Should hospital employees be vaccinated?


They're the people who treat us when we're sick or hurt. Now, a bill in the Indiana State Senate wants to make sure hospital employees stay healthy. The bill would require all hospital employees get vaccinated.

It's a policy some hospitals in our area already follow.

The state health department and the CDC set health guidelines for hospital workers, but each hospital sets their own employee immunization policy.

This bill would make that policy mandatory across the state.

It's been almost six years since Katie Van Tornhout and her husband Craig lost their little girl Callie. She died of whooping cough at just 37 days old.

"It wasn't until this last April that i went to receive an award for the CDC about telling people about vaccinations that they traced it back to a nurse in the nicu that got her sick, that wasn't vaccinated," Van Tornhout said.

Van Tornhout says she wasn't vaccinated at the time, either. She says she didn't even know she or the nurses should have been. Tomorrow, Van Tornhout will testify in front of the state senate in support of the bill.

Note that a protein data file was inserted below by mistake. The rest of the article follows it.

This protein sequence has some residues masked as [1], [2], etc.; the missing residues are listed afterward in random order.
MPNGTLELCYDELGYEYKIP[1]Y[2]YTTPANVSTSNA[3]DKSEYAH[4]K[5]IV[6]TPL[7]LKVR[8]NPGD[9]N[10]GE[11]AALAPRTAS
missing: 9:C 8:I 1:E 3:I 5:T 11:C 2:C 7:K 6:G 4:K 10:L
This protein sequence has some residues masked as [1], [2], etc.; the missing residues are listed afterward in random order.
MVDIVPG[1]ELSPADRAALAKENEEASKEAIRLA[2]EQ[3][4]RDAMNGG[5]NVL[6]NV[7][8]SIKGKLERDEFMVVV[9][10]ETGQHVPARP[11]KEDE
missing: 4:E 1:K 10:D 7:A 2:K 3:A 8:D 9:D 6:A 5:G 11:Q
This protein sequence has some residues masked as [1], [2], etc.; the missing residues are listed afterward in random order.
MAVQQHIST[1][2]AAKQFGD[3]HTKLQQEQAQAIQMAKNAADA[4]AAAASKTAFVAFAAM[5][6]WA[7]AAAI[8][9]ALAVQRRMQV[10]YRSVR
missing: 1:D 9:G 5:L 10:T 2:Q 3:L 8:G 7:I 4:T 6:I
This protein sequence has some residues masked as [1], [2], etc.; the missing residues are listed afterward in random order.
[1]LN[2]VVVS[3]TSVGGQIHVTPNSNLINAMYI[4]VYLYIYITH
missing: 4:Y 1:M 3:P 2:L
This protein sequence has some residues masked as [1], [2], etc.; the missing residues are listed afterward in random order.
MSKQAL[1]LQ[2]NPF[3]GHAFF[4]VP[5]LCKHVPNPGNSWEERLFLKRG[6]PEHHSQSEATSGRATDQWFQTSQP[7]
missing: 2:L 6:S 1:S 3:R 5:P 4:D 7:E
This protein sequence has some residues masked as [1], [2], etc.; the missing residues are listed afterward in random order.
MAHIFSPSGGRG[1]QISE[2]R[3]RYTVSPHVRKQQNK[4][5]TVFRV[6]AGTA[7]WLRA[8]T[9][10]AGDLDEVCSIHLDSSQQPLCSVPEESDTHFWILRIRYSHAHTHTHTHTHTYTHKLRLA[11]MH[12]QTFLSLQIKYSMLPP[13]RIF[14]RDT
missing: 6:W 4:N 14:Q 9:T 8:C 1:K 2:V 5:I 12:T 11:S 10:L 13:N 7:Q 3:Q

"I want to keep her spirit alive," Van Tornhout. "I want to do this so your baby doesn't get sick and you don't walk the road that we have walked."

"As a staff person, who takes care of a person in the hospital, you pretty much want to be immunized against these things that you can be exposed to on a regular basis," said Dr. Jesse Hsieh, an Associate Professor at Indiana University's School of Medicine.

Dr. Jesse Hsieh, a member of the Beacon Health System board of directors, says the CDC and the State Department of Health mandate employees constantly wash their hands and use hand sanitizer, but that isn't enough.

"You're talking about people who are in contact with tons of other peoplem," Hsieh said. "The staff in the hospital are the most exposed and they're also the most in contact with other patients that are sick."

And that's one reason Katie and her family refuse to stop Callie's Crusade.

"It kind of helps me accept that she's not here and to keep her spirit alive," Van Tornhout said. "I always said that she was going to be a poster baby when she was little because she was so pretty, and here she is a poster baby for vaccines. It's what I do. I'm a mom on a mission. This is what I do now."

If this bill passed, it would take effect on July 1st. Beacon Health Systems, which is Memorial and Elkhart General hospitals, already require vaccinations.

WSBT reached out to St. Joseph Health Systems and I-U Health but have not heard back.

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